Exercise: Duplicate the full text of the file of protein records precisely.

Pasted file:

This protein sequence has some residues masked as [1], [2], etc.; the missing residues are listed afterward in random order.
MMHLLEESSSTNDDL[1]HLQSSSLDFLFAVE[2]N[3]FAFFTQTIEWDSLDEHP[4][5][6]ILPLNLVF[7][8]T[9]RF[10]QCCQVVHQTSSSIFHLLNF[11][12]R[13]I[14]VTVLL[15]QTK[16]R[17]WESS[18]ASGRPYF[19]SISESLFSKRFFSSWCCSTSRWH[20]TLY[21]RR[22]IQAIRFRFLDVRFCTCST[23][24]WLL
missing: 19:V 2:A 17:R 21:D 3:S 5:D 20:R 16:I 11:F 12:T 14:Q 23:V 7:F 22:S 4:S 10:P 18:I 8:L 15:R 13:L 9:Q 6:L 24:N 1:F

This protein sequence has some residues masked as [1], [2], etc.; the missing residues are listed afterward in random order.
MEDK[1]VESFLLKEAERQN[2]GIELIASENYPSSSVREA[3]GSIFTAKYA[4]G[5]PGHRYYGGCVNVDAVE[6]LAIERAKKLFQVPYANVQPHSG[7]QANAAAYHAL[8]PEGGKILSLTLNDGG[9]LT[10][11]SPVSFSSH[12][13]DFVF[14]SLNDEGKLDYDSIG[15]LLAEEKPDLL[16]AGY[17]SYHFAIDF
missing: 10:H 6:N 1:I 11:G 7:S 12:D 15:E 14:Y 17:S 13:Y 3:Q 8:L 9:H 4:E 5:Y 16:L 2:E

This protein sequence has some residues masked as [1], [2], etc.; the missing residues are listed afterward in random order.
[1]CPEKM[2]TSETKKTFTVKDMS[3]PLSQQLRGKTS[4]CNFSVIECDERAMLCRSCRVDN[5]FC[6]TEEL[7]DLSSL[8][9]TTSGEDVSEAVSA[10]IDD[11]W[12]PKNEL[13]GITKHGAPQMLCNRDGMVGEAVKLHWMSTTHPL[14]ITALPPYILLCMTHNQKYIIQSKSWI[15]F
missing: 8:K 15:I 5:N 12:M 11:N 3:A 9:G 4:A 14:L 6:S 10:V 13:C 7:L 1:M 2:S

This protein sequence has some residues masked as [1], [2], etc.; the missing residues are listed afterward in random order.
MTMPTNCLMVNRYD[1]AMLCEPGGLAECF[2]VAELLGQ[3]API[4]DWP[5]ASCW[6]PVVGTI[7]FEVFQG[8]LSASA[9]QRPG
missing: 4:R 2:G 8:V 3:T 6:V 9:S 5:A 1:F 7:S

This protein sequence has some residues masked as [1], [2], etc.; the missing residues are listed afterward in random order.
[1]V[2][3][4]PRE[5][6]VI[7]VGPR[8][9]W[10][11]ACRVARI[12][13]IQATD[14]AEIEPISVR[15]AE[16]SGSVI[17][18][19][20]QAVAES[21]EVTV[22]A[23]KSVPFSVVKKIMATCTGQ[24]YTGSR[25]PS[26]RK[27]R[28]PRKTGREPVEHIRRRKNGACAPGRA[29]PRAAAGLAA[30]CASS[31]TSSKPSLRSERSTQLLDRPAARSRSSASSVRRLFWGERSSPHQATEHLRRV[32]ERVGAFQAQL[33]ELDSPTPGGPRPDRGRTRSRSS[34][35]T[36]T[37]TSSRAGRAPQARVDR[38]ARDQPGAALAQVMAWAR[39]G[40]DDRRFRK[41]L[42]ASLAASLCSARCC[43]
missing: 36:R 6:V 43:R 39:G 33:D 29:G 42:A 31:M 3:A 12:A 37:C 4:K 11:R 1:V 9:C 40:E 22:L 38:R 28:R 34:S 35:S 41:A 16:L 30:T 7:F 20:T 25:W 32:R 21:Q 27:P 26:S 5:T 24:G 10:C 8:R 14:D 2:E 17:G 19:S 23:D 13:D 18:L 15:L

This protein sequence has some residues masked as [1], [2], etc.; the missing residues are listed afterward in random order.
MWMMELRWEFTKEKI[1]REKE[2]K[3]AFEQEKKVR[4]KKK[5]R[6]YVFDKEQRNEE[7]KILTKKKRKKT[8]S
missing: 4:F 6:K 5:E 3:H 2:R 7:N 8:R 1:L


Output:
This protein sequence has some residues masked as [1], [2], etc.; the missing residues are listed afterward in random order.
MMHLLEESSSTNDDL[1]HLQSSSLDFLFAVE[2]N[3]FAFFTQTIEWDSLDEHP[4][5][6]ILPLNLVF[7][8]T[9]RF[10]QCCQVVHQTSSSIFHLLNF[11][12]R[13]I[14]VTVLL[15]QTK[16]R[17]WESS[18]ASGRPYF[19]SISESLFSKRFFSSWCCSTSRWH[20]TLY[21]RR[22]IQAIRFRFLDVRFCTCST[23][24]WLL
missing: 19:V 2:A 17:R 21:D 3:S 5:D 20:R 16:I 11:F 12:T 14:Q 23:V 7:F 22:S 4:S 10:P 18:I 8:L 15:R 13:L 9:Q 6:L 24:N 1:F

This protein sequence has some residues masked as [1], [2], etc.; the missing residues are listed afterward in random order.
MEDK[1]VESFLLKEAERQN[2]GIELIASENYPSSSVREA[3]GSIFTAKYA[4]G[5]PGHRYYGGCVNVDAVE[6]LAIERAKKLFQVPYANVQPHSG[7]QANAAAYHAL[8]PEGGKILSLTLNDGG[9]LT[10][11]SPVSFSSH[12][13]DFVF[14]SLNDEGKLDYDSIG[15]LLAEEKPDLL[16]AGY[17]SYHFAIDF
missing: 10:H 6:N 1:I 11:G 7:S 12:D 15:E 14:Y 17:S 13:Y 3:Q 8:L 9:H 4:E 5:Y 16:L 2:E

This protein sequence has some residues masked as [1], [2], etc.; the missing residues are listed afterward in random order.
[1]CPEKM[2]TSETKKTFTVKDMS[3]PLSQQLRGKTS[4]CNFSVIECDERAMLCRSCRVDN[5]FC[6]TEEL[7]DLSSL[8][9]TTSGEDVSEAVSA[10]IDD[11]W[12]PKNEL[13]GITKHGAPQMLCNRDGMVGEAVKLHWMSTTHPL[14]ITALPPYILLCMTHNQKYIIQSKSWI[15]F
missing: 8:K 15:I 5:N 12:M 11:N 3:A 9:G 4:A 14:L 6:S 10:V 13:C 7:L 1:M 2:S

This protein sequence has some residues masked as [1], [2], etc.; the missing residues are listed afterward in random order.
MTMPTNCLMVNRYD[1]AMLCEPGGLAECF[2]VAELLGQ[3]API[4]DWP[5]ASCW[6]PVVGTI[7]FEVFQG[8]LSASA[9]QRPG
missing: 4:R 2:G 8:V 3:T 6:V 9:S 5:A 1:F 7:S

This protein sequence has some residues masked as [1], [2], etc.; the missing residues are listed afterward in random order.
[1]V[2][3][4]PRE[5][6]VI[7]VGPR[8][9]W[10][11]ACRVARI[12][13]IQATD[14]AEIEPISVR[15]AE[16]SGSVI[17][18][19][20]QAVAES[21]EVTV[22]A[23]KSVPFSVVKKIMATCTGQ[24]YTGSR[25]PS[26]RK[27]R[28]PRKTGREPVEHIRRRKNGACAPGRA[29]PRAAAGLAA[30]CASS[31]TSSKPSLRSERSTQLLDRPAARSRSSASSVRRLFWGERSSPHQATEHLRRV[32]ERVGAFQAQL[33]ELDSPTPGGPRPDRGRTRSRSS[34][35]T[36]T[37]TSSRAGRAPQARVDR[38]ARDQPGAALAQVMAWAR[39]G[40]DDRRFRK[41]L[42]ASLAASLCSARCC[43]
missing: 36:R 6:V 43:R 39:G 33:D 29:G 42:A 31:M 3:A 12:A 37:C 4:K 11:R 1:V 9:C 40:E 22:L 38:R 28:R 34:S 35:S 41:A 16:L 30:T 7:F 20:T 25:W 32:R 21:Q 27:P 26:S 5:T 24:G 10:C 8:R 14:D 2:E 17:G 19:S 23:D 13:D 18:L 15:L

This protein sequence has some residues masked as [1], [2], etc.; the missing residues are listed afterward in random order.
MWMMELRWEFTKEKI[1]REKE[2]K[3]AFEQEKKVR[4]KKK[5]R[6]YVFDKEQRNEE[7]KILTKKKRKKT[8]S
missing: 4:F 6:K 5:E 3:H 2:R 7:N 8:R 1:L